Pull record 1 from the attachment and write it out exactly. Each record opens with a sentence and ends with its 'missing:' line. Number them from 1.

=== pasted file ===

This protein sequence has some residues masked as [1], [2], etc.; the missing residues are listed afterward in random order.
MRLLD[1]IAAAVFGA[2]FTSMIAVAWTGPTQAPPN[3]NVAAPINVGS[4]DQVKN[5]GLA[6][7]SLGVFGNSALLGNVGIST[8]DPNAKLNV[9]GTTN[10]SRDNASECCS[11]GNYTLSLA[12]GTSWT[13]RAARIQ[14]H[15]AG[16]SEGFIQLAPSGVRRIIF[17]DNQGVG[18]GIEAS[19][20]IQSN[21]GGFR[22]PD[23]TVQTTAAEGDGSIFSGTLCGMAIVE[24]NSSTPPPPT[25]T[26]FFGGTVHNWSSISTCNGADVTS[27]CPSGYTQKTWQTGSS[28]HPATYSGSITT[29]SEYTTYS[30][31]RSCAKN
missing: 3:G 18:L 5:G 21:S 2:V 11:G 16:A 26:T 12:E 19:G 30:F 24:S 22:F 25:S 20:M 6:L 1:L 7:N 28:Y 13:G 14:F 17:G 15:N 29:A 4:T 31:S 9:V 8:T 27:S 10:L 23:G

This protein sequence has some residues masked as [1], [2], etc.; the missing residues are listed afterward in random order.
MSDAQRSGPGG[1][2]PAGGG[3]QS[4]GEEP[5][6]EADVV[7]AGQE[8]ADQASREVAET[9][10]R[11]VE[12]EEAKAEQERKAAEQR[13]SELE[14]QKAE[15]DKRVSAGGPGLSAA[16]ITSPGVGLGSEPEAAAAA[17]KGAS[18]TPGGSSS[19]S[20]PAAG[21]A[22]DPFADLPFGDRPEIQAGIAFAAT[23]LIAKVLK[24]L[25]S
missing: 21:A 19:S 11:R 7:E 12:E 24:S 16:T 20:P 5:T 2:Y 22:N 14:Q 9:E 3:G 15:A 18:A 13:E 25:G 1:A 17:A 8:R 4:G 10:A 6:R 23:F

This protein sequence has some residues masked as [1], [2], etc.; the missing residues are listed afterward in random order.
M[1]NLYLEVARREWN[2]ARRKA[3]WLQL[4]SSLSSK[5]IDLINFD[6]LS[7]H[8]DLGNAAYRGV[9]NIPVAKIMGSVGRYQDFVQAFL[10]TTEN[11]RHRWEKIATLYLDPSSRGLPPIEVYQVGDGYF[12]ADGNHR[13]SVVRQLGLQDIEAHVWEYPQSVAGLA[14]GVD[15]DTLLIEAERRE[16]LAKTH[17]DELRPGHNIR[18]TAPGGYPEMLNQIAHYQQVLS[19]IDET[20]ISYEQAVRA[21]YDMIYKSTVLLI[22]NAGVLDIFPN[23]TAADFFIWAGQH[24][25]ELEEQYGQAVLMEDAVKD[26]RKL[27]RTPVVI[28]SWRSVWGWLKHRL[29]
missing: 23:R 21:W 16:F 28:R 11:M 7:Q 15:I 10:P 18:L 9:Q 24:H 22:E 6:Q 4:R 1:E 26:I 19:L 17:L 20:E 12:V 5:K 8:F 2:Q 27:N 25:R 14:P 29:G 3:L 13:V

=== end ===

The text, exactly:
This protein sequence has some residues masked as [1], [2], etc.; the missing residues are listed afterward in random order.
MRLLD[1]IAAAVFGA[2]FTSMIAVAWTGPTQAPPN[3]NVAAPINVGS[4]DQVKN[5]GLA[6][7]SLGVFGNSALLGNVGIST[8]DPNAKLNV[9]GTTN[10]SRDNASECCS[11]GNYTLSLA[12]GTSWT[13]RAARIQ[14]H[15]AG[16]SEGFIQLAPSGVRRIIF[17]DNQGVG[18]GIEAS[19][20]IQSN[21]GGFR[22]PD[23]TVQTTAAEGDGSIFSGTLCGMAIVE[24]NSSTPPPPT[25]T[26]FFGGTVHNWSSISTCNGADVTS[27]CPSGYTQKTWQTGSS[28]HPATYSGSITT[29]SEYTTYS[30][31]RSCAKN
missing: 3:G 18:L 5:G 21:S 2:V 11:G 16:A 26:T 12:E 19:G 30:F 24:S 22:F 25:S 20:M 6:L 1:L 7:N 28:Y 13:G 14:F 17:G 15:N 29:A 4:T 31:S 9:V 8:T 27:S 10:L 23:G